The other half, however, is a good story. Weiner's a good writer, and HOORAY! she did not repeat the motif-du-past-few-years (or her last book) and go with a varied cast of narrators. We stay with Ruth and her grandmother, and the story believes in many things like familial love and good food and that women don't have to be size 0. Once the excrement had hit the Westinghouse, as a family friend used to say, the book got involving again: it was walking that familiar path to disillusionment that was unpleasant.

Overall, the quality of the writing was a "very good" (though Weiner did use "relatable" TWICE. Uggggggh.), but the plot is a little weaker. My favorite part was the unexpected concluding chapter or two where the cast-offs get their (partial) revenge. . .  but overall it's worth reading.

One final point: perhaps it's because I just read "Wonder," but piling a badly-scarred woman and a man in a wheelchair into the same plot seems a little "issue of the month." It feels unnecessarily contrived, and I'm not used to feeling like that about Weiner's books. Hmmmm. 

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Sunday, July 15, 2012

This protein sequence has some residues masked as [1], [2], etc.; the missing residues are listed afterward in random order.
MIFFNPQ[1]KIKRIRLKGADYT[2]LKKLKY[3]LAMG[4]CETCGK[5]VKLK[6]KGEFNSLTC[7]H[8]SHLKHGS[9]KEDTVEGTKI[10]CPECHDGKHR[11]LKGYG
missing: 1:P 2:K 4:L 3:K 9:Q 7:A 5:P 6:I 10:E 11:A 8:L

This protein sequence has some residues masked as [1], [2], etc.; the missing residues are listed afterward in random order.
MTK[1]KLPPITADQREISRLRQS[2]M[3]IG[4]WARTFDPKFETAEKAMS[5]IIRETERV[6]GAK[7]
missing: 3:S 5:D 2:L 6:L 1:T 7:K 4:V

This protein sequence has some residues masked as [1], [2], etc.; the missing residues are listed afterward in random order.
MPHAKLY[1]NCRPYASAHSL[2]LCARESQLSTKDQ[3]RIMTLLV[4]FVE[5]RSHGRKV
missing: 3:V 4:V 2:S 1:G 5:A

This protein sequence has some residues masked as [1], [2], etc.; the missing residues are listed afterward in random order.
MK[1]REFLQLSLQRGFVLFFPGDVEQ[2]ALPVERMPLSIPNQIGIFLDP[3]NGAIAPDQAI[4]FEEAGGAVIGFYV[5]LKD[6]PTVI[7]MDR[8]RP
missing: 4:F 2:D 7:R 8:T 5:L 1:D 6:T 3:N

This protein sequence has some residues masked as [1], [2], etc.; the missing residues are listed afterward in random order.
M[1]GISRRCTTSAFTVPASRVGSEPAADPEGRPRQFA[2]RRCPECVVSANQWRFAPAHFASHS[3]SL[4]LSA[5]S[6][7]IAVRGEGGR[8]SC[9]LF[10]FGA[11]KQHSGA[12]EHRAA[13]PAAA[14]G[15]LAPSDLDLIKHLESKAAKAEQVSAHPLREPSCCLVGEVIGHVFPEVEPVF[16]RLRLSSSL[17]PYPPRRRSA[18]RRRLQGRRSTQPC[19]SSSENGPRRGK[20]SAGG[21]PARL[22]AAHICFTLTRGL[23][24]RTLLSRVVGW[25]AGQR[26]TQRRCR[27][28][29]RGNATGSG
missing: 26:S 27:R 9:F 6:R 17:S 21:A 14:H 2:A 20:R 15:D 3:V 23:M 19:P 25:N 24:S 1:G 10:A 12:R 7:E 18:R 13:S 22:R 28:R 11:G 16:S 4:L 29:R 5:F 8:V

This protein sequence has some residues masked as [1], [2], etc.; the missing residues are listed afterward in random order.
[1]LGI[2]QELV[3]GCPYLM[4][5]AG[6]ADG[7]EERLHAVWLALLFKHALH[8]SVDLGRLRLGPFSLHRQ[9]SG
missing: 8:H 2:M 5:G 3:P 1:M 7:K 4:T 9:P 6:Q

July 15: Let's GO!

Woke up early (but not too early!), had a nice visit with Andy and the kitten before leaving for the Y to swim, where I managed to coerce my creaky self into a pretty good, hard workout. During A's and my convo we decided today would be a loose ends day, with no plans to wedge in a sail, etc. I decided to skip church (rarely happens!), so I have a load of laundry in, one more to go, and I am making iced coffee for the first time at home, complete with simple syrup for the complete effect (I hope). Once I'm done with my lovely yogurt/fruit salad breakfast, I will head upstairs and tackle my clutter in our room, accompanied by Great Expectations, ably rendered by Martin Jarvis. . . Not a bad day. Not a bad day at all!